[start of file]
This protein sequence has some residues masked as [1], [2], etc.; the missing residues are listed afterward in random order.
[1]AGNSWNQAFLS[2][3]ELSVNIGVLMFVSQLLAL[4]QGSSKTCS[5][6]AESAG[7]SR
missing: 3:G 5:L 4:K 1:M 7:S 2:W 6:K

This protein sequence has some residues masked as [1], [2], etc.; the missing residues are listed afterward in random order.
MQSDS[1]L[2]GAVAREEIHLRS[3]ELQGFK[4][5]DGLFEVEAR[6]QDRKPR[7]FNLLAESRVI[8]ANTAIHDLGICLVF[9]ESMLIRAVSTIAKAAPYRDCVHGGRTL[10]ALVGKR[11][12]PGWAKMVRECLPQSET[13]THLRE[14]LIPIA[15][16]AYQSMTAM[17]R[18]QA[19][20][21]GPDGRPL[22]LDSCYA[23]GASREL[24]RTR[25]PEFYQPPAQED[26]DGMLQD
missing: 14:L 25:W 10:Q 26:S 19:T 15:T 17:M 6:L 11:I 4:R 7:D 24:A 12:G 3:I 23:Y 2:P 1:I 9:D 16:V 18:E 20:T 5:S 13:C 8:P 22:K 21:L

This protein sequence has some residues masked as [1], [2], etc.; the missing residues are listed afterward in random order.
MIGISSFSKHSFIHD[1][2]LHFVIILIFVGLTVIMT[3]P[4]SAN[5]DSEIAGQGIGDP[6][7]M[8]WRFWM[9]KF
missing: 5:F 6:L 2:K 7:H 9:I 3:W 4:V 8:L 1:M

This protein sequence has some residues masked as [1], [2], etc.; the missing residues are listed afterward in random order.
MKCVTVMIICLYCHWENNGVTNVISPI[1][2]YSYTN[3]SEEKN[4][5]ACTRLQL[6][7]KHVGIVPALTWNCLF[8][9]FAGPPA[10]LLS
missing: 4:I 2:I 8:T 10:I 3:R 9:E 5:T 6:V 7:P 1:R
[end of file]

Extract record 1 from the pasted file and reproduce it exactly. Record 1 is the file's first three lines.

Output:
This protein sequence has some residues masked as [1], [2], etc.; the missing residues are listed afterward in random order.
[1]AGNSWNQAFLS[2][3]ELSVNIGVLMFVSQLLAL[4]QGSSKTCS[5][6]AESAG[7]SR
missing: 3:G 5:L 4:K 1:M 7:S 2:W 6:K